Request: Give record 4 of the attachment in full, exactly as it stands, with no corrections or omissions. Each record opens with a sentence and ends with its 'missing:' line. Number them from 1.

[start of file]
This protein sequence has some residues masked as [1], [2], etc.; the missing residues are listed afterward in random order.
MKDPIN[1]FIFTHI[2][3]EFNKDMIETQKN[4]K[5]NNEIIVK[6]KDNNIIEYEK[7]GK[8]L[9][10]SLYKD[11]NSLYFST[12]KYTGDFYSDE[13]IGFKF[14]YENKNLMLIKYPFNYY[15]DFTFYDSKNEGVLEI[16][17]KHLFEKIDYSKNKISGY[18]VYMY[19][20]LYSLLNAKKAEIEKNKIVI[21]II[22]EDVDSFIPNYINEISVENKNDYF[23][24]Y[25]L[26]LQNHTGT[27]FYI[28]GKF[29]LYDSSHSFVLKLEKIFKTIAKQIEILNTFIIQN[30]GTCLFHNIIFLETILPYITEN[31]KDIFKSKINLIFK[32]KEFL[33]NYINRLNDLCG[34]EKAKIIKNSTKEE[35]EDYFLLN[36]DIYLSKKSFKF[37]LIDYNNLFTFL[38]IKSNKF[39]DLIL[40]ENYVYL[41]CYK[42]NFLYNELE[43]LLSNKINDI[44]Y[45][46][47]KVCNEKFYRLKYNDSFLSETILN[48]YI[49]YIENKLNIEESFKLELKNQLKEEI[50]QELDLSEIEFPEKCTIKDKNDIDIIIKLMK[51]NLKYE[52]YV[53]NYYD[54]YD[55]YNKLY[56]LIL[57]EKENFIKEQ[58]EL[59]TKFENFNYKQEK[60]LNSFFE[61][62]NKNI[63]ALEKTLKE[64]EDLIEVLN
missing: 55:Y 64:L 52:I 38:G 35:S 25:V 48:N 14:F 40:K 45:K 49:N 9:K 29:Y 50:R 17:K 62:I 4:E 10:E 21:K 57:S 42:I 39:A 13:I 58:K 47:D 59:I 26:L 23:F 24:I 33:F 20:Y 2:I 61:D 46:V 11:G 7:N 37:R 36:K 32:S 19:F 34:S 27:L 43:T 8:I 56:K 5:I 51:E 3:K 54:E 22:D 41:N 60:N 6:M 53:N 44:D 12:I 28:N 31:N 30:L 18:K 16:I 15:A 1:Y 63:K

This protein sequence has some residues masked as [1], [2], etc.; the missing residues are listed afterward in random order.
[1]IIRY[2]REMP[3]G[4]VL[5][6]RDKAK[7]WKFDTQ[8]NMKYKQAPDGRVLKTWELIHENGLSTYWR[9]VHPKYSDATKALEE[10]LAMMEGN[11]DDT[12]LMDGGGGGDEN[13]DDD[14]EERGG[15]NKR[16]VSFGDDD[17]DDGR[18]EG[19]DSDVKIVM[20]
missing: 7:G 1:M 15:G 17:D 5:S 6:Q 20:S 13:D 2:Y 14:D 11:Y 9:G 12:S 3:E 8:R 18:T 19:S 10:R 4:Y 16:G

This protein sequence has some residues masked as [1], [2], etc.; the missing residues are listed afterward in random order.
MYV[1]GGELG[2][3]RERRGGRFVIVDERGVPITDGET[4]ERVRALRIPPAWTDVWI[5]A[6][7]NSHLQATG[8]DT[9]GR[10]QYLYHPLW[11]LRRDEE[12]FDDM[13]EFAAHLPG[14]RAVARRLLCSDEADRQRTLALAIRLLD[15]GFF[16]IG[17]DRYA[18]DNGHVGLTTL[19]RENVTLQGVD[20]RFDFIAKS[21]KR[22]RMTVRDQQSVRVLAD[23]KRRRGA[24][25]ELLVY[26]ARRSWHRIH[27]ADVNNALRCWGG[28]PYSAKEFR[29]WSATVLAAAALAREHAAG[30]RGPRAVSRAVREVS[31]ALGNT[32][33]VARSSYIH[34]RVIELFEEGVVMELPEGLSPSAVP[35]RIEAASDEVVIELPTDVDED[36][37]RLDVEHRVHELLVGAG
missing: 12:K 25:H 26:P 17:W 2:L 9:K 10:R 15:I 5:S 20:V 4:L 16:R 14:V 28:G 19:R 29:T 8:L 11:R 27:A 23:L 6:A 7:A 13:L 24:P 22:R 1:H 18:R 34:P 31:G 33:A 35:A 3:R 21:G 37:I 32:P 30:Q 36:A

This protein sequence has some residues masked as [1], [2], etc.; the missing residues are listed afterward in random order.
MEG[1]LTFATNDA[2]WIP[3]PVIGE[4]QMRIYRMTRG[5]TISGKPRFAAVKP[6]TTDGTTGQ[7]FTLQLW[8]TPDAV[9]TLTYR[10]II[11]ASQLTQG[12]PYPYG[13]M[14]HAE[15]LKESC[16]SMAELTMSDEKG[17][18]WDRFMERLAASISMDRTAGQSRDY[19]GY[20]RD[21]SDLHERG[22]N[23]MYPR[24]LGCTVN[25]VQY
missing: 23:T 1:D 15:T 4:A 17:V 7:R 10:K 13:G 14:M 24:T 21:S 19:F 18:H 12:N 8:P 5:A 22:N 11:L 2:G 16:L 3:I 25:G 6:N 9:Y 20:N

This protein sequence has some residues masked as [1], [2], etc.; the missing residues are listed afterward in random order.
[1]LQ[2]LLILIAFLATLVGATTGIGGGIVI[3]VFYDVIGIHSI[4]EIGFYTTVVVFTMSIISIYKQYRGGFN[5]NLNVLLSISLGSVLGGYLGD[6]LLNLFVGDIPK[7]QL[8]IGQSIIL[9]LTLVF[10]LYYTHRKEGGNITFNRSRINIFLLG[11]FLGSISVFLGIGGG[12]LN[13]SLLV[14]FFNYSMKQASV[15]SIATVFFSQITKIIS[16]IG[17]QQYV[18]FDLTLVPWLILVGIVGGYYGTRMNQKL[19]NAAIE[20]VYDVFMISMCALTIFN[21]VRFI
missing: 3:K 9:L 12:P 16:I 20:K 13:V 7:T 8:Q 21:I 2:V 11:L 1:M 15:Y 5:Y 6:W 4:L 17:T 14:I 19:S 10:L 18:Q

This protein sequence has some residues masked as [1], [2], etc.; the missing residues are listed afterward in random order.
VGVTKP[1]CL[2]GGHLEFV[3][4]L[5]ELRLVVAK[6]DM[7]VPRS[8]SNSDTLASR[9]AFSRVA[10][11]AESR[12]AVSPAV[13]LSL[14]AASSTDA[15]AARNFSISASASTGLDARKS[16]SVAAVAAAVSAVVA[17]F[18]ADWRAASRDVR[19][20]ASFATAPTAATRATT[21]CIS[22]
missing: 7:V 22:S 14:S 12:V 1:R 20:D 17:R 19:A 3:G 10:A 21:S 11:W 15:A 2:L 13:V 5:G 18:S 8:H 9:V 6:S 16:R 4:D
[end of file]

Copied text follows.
This protein sequence has some residues masked as [1], [2], etc.; the missing residues are listed afterward in random order.
MEG[1]LTFATNDA[2]WIP[3]PVIGE[4]QMRIYRMTRG[5]TISGKPRFAAVKP[6]TTDGTTGQ[7]FTLQLW[8]TPDAV[9]TLTYR[10]II[11]ASQLTQG[12]PYPYG[13]M[14]HAE[15]LKESC[16]SMAELTMSDEKG[17][18]WDRFMERLAASISMDRTAGQSRDY[19]GY[20]RD[21]SDLHERG[22]N[23]MYPR[24]LGCTVN[25]VQY
missing: 23:T 1:D 15:T 4:A 17:V 7:R 10:K 13:G 14:M 24:T 21:S 19:F 18:H 12:N 8:P 5:A 22:N 11:L 2:G 16:L 3:I 25:G 6:N 9:Y 20:N